How to Keep Chickens Cool in the Heat

Help your chickens beat the heat with these easy steps to keep chickens cool during hot weather.

collage of chicken photos; text overlay "How to Keep Chickens Cool"

It’s always hot during the summer in Texas, but this year we had a record-breaking heat wave. In fact, we’re still in the middle of it!

Earlier this week, we hit 106 degrees where we live. Combined with the humidity, the “feels like” temperature was even higher. Heat and humidity can create a dangerous combination when the base temperature is over 100 degrees.

So how do you protect your chickens from heat-related issues?

How Hot is Too Hot for Chickens?

When the outdoor temperatures surpass 85-90°F, you may notice that your chickens appear to pant, similar to how a dog would. They may also hold their wings out away from their bodies.

This is fairly normal chicken behavior in hot weather and is not necessarily cause for alarm, especially for large heavy breeds such as Brahmas or Orphingtons.

However, the following signs are more urgent:

  • Pale or white combs
  • Diarrhea
  • Lethargic behavior
  • Not eating or drinking

If you see any of your chickens with the above symptoms, they could very well be overheating and need immediate attention.

How to Keep Chickens Cool

You actually don’t need a lot of fancy equipment or special tricks to keep chickens cool during hot weather. A few basic steps will ensure that they are safe from the heat:


This is the single most important thing to keep your chickens safe in the summer, or any time for that matter. Chickens should always have access to fresh water in their run. Drinking water is how chickens stay hydrated and helps regulate body temperature.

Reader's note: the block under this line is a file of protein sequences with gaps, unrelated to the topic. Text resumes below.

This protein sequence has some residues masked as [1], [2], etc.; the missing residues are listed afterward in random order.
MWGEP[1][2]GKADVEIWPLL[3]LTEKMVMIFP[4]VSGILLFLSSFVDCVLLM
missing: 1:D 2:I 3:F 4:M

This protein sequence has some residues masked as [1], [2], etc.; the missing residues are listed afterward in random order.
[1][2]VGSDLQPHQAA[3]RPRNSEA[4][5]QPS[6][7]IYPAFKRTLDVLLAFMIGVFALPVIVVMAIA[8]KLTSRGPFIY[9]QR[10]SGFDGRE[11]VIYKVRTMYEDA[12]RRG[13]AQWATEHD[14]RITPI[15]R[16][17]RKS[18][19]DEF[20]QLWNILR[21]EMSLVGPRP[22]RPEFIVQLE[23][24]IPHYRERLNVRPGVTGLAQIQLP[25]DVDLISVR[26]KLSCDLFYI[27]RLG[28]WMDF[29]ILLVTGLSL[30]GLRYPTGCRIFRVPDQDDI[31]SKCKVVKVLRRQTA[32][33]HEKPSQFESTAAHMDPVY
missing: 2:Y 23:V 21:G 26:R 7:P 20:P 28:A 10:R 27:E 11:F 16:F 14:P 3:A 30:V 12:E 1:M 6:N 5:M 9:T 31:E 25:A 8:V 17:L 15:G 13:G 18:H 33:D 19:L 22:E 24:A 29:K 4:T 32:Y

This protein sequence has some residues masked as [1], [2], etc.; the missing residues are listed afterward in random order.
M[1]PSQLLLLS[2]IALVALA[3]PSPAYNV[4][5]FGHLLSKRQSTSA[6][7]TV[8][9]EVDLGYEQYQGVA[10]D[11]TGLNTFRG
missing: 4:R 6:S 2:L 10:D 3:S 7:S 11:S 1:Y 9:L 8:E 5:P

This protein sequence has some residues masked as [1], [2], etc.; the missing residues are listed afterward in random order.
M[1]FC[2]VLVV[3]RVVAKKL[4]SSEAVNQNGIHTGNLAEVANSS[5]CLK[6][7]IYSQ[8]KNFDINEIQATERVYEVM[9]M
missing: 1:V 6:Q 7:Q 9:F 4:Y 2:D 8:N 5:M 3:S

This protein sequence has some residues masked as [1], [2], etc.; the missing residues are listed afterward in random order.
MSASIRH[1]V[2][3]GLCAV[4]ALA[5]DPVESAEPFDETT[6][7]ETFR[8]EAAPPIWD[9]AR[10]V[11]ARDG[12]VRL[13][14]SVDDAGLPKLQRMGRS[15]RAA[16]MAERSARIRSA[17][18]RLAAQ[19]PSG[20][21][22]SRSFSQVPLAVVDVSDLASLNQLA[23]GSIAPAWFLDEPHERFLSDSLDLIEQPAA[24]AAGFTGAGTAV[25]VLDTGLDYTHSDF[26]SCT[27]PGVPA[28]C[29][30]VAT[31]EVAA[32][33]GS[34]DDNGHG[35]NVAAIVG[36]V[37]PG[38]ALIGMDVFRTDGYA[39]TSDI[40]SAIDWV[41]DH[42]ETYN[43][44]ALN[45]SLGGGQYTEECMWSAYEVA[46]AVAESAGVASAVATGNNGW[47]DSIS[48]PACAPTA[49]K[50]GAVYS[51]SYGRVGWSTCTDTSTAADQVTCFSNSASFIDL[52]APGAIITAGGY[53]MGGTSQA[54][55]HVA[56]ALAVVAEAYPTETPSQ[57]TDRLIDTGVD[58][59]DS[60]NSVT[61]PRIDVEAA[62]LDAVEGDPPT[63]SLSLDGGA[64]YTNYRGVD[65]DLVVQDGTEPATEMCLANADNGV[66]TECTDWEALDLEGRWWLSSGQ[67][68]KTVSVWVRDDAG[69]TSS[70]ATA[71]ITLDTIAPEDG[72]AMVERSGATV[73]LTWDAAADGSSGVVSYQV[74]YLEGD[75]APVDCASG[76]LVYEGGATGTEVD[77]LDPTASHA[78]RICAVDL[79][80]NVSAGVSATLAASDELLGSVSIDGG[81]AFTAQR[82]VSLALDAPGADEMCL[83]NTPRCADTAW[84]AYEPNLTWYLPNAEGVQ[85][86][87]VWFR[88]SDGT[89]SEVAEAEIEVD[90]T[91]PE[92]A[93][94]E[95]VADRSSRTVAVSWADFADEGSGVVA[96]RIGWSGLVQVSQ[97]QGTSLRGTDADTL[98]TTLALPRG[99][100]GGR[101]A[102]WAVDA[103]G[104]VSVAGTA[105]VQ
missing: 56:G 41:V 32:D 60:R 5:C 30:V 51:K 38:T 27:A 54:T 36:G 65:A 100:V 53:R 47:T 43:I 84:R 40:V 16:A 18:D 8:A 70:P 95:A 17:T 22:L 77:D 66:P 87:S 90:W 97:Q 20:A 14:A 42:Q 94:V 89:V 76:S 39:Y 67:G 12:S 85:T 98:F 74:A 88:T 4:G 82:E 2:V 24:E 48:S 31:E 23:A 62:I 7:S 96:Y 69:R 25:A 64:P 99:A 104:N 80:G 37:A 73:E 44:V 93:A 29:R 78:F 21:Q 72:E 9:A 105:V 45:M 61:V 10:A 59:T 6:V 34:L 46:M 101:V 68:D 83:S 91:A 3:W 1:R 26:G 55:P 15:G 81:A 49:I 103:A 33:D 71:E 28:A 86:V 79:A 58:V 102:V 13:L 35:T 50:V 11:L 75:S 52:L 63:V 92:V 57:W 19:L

When chickens go into their coop to roost at night, they don’t need food or water. However, it should be immediately available outside in the run when the coop door opens in the morning. Depending on the size of your flock, you may want to add an extra waterer during the hotter months.

two chickens drinking from waterer


Next to water, shade is the most important way to keep your flock cool. Not only does shaded protect the chickens from direct sunlight, but it also lowers the temperature of that area.

Our entire run is shaded, with a roof. Also, when we built our coop, I planned the location so that it was in an area of our yard that would be shaded by two large trees. This helps keep their coop and run even cooler because the trees block a lot of the direct sunlight before it even hits the roof of the coop.

Do not count the coop itself as the shaded area for your chickens. The coop will be quite hot during the day, even with windows and doors open, because there is less airflow than the outdoors. Chickens also need a shaded area outside the coop.

blue and white wooden chicken coop
This photo shows how the trees in our yard shade our coop, in addition to the shade from the coop’s roof.


This mainly applies to the coop/roosting area itself, as the run will have fresh air and hopefully a breeze to keep it ventilated.